IFSP – “Involved” Family
As parents we love to talk about our children and share their accomplishments—what they’ve learned, how they are excelling, what they did at school today. As parents of a Deaf/hard of hearing child, whose development is tracked very carefully by various developmental assessments, we certainly have plenty of bragging opportunities. As parents of two-year-old Jocelyn, who is hard of hearing, my husband Todd and I have taken part in countless assessments, and happily brag about her and what she is accomplishing. Assessments such as the SKI-HI Language Development Scale, the Battelle Developmental Inventory Screening Test, and the Individualized Family Service Plan (IFSP), have been very beneficial for us in monitoring everything from her language to fine motor skills development. Yet while working individually with Early Steps, our speech therapist, our school district’s early interventionist, and her childcare teachers to assess her development, we have often wondered if we are really giving them all of the information they need and an accurate interpretation of her progress. Are we missing something? Are we overestimating or underestimating her accomplishments?
Of course as Jocelyn’s parents, Todd and I know her best. But while answering these assessment questions we have had to step back and think sometimes…hmm…does she really do that yet? Should she do that yet? Maybe we haven’t seen her do that yet, but have her teachers or a relative have seen that? What does it mean if she hasn’t done it yet? Does it mean a developmental delay? So many questions. As we approached the time to update Jocelyn’s IFSP—the assessment used to determine the developmental needs of children from birth to age three with special needs—we started to think about how we could make sure that her IFSP was an accurate account of her development and her needs. We knew that meant reaching out and getting additional input.
We are very fortunate here in Orlando, where we live, to have phenomenal services for Jocelyn and dedicated individuals who make up her educational team. I hoped they would be receptive to our idea. How about a group IFSP? Wouldn’t this be a wonderful opportunity to have all of her educators in one room providing input for this assessment? It took many phone calls, emails, text messages and about two weeks of tossing around dates until we found one that worked for everyone. Jocelyn’s childcare even stepped in to provide a classroom where we could bring everyone together in a central location.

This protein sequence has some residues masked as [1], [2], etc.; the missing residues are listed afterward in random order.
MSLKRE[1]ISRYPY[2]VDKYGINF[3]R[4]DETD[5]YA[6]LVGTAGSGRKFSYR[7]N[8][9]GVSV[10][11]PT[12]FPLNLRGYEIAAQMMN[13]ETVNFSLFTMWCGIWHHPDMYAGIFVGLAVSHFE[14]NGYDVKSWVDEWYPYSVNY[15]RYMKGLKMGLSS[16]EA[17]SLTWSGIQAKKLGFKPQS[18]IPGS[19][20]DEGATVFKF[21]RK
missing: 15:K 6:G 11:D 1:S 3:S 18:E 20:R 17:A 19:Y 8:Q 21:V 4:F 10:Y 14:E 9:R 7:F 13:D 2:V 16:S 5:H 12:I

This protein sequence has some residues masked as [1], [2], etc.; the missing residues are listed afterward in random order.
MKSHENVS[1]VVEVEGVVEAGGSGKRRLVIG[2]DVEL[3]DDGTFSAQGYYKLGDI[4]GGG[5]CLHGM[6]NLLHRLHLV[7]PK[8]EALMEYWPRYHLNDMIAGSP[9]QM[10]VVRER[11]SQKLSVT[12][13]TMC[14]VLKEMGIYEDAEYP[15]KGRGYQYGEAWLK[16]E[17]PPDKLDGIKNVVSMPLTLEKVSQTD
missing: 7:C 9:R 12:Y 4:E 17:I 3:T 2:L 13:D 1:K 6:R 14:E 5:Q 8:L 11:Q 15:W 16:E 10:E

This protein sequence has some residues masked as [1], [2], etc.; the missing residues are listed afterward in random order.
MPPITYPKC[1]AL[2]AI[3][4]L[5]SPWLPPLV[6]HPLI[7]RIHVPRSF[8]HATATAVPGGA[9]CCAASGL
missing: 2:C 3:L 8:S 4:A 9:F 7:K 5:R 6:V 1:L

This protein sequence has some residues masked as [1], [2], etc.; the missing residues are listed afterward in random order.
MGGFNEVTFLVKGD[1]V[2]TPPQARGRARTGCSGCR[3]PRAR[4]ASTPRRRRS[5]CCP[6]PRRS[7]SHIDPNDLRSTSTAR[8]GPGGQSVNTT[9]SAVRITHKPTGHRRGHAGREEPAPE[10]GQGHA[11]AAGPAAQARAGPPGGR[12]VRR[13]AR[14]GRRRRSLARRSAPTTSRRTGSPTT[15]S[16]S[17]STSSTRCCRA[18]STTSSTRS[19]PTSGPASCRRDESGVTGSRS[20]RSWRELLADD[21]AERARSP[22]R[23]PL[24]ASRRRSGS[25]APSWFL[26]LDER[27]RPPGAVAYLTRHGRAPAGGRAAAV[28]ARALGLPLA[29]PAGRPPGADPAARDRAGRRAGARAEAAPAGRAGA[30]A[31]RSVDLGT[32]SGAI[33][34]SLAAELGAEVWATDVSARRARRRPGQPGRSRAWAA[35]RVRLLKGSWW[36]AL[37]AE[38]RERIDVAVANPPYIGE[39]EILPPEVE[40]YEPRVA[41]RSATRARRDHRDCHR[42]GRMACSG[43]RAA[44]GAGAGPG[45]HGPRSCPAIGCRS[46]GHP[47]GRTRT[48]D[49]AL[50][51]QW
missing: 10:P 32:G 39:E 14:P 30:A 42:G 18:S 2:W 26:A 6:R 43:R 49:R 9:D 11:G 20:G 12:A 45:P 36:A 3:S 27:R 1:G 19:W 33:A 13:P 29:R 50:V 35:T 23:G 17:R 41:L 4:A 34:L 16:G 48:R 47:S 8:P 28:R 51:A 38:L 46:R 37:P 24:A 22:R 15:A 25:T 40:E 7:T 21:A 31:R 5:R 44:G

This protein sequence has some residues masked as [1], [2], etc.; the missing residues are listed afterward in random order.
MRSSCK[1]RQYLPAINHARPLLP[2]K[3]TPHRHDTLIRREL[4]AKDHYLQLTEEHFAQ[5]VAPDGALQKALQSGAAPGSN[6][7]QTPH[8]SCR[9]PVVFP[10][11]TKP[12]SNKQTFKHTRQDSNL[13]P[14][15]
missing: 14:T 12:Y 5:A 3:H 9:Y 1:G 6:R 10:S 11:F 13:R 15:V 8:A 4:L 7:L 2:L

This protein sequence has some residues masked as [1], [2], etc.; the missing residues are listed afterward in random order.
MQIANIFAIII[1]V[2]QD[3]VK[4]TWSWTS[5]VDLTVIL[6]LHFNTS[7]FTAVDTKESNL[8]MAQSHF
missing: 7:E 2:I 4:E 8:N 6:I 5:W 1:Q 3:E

As we sat down to create Jocelyn’s IFSP, we looked around the full table of all the people who have been a part of Jocelyn’s life from the time she was four months old and we were so moved. What a wonderful feeling as a parent to know that so many people care about my child! What we had hoped would be a meeting with a couple of people turned into a true conference about Jocelyn. A shout out to all of the people at the table that day—Jocelyn’s speech therapist Jen from Florida Speech, her teacher Trena from Orange County Public Schools, our Early Steps representative Grace, and from Kids Together Child Development Center, Karla, the owner, administrators Erika and Emily, and Jocelyn’s current and former teachers, Amber, Rose, and Lori. Including Todd and me that made 11 people! Oh wait, 12 actually, since our newborn son Luc was there too.
The input we received that day was tremendous and incredibly helpful in assessing Jocelyn’s development and creating her educational plan for the future. When asked about Jocelyn’s language development those who work with her weekly on her speech and language offered their thoughts. When asked about her social skills her teachers jumped in to share their observations. When asked what our goals should be for the next six months everyone chimed in to help develop our plans for Jocelyn’s future. In addition to providing valuable input for Jocelyn’s IFSP, everyone in this “educational team” walked away with valuable insight into Jocelyn’s development because they were at the table involved in the discussion.
Many have told me this is exactly how an IFSP should be developed, with all parties involved. Now having gone through this experience, Todd and I wouldn’t have it any other way. In fact, we’re making plans for Jocelyn’s next IFSP, a few months down the road, and, yes, everyone has agreed to be there. Todd and I are thrilled. We’re looking forward to including everyone’s input in her IFSP and getting our own update on Jocelyn’s growth. Oh, and did I mention? We can’t wait to walk away with even more reasons to brag about our little girl. ~